- non-Muslims - who fall into the lower-end of the scale. That said, they should not ordinarily be asked to do overtime during Ramadan. If overtime work is, for any reason, unavoidable, then they should be paid at the rates set out in the Labour Law.
In so far as employees holding managerial, professional or supervisory positions are concerned, they are during Ramadan (much like other times of the year) expected to fulfil their obligations to their employer and, in the case of both fasting and non-fasting Muslims (as well as non-Muslims), this may mean returning late to the office (such as after Iftar). Such employees may, in any event, have chosen in the past to work their full hours during Ramadan in order to complete their assignments/work in full.
It is, in principle, unlawful to require employees who have been allowed to go home early in recognition of the shorter Ramadan working hours rule to return later in the day to complete a second "shift" in order to make up a full 8 hour day. For example, if a retail outlet needs to be kept open to take advantage of the custom of late night shopping during Ramadan, then advance planning will be necessary in order to meet business needs. This could include a proper organisation of employee rotas, the involvement of non-Muslim employees only and paying statutory overtime rates in respect of all hours worked beyond the 6-hour Ramadan working day.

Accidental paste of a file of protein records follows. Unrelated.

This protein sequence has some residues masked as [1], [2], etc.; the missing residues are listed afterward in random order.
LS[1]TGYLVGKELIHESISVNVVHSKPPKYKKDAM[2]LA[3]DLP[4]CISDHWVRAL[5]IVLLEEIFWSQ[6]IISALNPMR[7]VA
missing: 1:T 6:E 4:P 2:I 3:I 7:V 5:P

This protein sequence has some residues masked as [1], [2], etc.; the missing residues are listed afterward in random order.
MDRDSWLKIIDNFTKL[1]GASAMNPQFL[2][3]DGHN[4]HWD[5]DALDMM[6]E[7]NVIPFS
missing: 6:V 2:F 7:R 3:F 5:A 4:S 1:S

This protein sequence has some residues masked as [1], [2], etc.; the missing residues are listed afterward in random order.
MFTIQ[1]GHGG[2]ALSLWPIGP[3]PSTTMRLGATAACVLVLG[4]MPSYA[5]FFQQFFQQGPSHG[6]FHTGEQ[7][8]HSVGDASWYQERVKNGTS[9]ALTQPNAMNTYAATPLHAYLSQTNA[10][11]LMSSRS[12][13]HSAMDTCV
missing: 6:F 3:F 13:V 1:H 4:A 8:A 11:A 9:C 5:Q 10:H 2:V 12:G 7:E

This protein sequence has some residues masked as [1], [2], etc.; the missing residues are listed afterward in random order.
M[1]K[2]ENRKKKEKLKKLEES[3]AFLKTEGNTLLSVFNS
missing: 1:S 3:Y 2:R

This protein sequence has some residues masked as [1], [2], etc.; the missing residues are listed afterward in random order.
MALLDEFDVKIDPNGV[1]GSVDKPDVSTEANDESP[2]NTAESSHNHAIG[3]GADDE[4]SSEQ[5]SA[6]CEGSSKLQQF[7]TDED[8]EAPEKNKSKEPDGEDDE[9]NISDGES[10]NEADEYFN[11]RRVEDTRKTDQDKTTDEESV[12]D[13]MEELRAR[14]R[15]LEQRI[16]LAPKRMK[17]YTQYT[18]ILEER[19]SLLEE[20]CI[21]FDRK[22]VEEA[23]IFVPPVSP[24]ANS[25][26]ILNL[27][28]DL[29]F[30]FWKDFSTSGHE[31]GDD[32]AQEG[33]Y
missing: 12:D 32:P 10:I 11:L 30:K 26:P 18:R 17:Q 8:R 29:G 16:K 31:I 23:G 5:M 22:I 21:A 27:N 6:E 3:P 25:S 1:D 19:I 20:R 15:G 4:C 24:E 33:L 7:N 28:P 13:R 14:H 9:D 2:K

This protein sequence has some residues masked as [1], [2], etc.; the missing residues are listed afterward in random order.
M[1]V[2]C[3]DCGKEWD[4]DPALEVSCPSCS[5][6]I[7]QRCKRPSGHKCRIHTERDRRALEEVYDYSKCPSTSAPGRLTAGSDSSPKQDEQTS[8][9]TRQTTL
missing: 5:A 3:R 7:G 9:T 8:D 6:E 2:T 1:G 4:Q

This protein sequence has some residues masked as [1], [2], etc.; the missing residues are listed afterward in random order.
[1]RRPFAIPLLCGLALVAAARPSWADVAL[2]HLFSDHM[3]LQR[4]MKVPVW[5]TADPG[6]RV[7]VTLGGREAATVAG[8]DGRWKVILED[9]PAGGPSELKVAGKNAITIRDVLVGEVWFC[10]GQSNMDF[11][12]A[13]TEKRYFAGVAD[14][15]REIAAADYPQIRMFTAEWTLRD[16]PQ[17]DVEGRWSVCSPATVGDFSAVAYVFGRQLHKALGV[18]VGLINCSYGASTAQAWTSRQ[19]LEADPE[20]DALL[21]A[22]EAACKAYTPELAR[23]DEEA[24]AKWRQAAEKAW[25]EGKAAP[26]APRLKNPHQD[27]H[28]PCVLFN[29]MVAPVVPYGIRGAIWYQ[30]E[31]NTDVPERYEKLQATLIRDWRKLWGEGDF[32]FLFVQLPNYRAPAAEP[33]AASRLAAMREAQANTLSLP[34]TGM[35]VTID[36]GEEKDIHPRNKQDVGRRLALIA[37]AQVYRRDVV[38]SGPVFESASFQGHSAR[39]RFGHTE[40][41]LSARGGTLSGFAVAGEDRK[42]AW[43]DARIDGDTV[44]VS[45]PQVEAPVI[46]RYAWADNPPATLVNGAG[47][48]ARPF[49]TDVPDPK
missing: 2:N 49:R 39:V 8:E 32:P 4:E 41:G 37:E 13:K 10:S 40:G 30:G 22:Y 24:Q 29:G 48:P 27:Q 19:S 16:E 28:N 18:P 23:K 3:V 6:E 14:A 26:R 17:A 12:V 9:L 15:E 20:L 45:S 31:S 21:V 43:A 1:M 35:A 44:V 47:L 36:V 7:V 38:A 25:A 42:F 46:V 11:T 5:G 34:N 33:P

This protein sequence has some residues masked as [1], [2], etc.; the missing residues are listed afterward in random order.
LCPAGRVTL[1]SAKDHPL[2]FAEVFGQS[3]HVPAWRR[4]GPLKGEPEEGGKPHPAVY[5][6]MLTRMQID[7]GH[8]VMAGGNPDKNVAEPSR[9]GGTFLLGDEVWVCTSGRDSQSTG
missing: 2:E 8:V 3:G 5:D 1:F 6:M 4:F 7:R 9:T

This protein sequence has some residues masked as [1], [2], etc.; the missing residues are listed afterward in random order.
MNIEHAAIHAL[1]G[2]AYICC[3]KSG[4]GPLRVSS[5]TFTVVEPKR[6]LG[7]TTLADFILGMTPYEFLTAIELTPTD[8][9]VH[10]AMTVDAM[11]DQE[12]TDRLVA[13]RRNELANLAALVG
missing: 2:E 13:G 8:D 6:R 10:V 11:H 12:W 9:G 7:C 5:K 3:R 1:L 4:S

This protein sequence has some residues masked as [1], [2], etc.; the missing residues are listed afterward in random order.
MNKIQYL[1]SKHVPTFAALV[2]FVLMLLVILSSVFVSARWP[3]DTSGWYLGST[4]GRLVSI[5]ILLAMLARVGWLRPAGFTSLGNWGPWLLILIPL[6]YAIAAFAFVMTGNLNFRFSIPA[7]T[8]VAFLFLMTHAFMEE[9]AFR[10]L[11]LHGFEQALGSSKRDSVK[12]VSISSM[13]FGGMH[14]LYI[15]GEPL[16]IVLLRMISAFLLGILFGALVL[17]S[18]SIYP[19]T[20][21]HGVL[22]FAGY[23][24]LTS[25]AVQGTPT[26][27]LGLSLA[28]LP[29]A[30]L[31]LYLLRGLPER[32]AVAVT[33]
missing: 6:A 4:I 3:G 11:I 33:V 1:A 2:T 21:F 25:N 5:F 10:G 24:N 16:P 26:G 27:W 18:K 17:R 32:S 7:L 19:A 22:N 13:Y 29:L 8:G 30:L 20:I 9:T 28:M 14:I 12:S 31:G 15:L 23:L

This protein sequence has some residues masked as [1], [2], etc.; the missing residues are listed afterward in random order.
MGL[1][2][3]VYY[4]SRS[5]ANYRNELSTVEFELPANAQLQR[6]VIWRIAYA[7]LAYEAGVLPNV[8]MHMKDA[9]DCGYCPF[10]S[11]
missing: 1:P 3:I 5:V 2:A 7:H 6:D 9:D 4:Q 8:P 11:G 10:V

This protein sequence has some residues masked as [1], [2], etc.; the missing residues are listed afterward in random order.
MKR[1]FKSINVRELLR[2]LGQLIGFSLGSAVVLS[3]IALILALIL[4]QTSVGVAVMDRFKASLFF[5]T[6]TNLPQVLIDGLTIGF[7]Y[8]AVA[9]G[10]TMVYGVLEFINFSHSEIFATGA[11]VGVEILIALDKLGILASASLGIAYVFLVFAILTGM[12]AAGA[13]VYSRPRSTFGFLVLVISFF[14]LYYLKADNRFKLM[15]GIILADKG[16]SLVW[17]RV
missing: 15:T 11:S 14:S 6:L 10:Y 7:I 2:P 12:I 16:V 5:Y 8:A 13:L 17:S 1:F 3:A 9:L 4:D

It must also be borne in mind that the reduced working hours rule imposed during Ramadan under the Labour Law does not result in a corresponding reduction in salary. Such a practice would be illegal.
Recommended behaviour during Ramadan
Employers should, if they have not already done so, implement a comprehensive Ramadan policy, setting out clearly not only the relevant provisions of the Labour Law (including employee entitlements), but the recommended and expected standards of behaviour and conduct during Ramadan so as to minimise the risks of causing offense to those observing the fast.
It is recommended that everyone refrains from eating, drinking or smoking in shared areas during the fasting period. If an individual does wish to drink, eat or smoke, they should be advised to do so discreetly and certainly not in public places. Office visitors should not be encouraged to indulge in food or beverages during Ramadan.
Additionally, it is not advisable to ask someone who is fasting to organise or serve food or drinks during Ramadan (e.g. during meetings).
Business throughout the UAE inevitably slows down during Ramadan. Clients and/or customers who are based overseas (such as in Europe) are unlikely to appreciate this and it is therefore advisable to inform them of this sufficiently in advance of Ramadan.
Out of respect for Islam and the traditions of the UAE, employers should also endeavour to ensure that life in the workplace moves at a gentler pace during Ramadan. As highlighted above, however, employers are still entitled to expect that work assignments be completed in a timely and professional manner in any event.
Finally, employers should inform their employees of the agreed arrangements pertaining to office hours during the month of Ramadan a few days prior to its commencement. A short email circular or other form of written notification would suffice.
There are a number of steps which can help employers ensure that their employees are fully apprised of the religious significance of Ramadan, the expected standards of behaviour as well as their own rights and entitlements, under the Labour Law, during the holy month in question. It is equally important, however, for non-nationals to enjoy and share in the celebrations and festivities which, for some, will be their first such cultural experience in the region.